Iceberg, tasteless tomatoes, and a meager portion of red onion didn’t add the kind of freshness that could really help dissipate the heat of a burger like this, but when it comes to a fast food burger, I unfortunately accept as much. At least the burger feels substantial, and outweighs (size-wise) most burgers in its calorie range.

I’ll stop short of calling this a very good burger and just call it a pleasantly surprising, if not reasonably priced, and substantial burger that heat-seekers should enjoy. Its limits and failings – a stale bun, meager produce, unmelted cheese – are nothing new to fast food, and they’re the kinds of shortcomings one takes into account when ordering a $3.49 sandwich as opposed to a $7.49 sandwich. The surprise, however, is the turkey. Whether it’s healthier or not is debatable, but in this case, Hardee’s/Carl Jr. seem to have created a tasty and juicy alternative to beef that someone doesn’t even need a New Year’s Resolution to seek out.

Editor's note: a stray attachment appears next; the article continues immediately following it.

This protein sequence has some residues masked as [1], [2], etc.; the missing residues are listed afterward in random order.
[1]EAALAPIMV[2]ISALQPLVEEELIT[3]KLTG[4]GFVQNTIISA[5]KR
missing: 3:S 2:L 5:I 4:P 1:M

Now, if they could only get on that damn commercial, they might actually sell a few of these things.

(Nutrition Facts – 450 calories, 220 calories from fat, 24 grams of fat, 7 grams of saturated fat, 95 milligrams of cholesterol, 1260 milligrams of sodium, 31 grams of carbohydrates, 4 grams of fiber, 5 grams of sugar, and 32 grams of protein.)

Item: Hardee’s Jalapeño Turkey Burger
Purchased Price: $3.49
Size: N/A
Purchased at: Hardee’s
Rating: 7 out of 10
Pros: Hefty – one might say, “hearty” burger. Turkey is surprisingly juicy and flavorful. Triple threat of heat imparts good flavor. Under 500 calories. Affordable.
Cons: Classic case of fast food Wheat Bun fail. Sante Fe Sauce is loose and messy. Cheese would be better if it were fully melted. Produce sucks. Still more calories than a quarter-pound cheeseburger. Lack of provocative advertising campaign.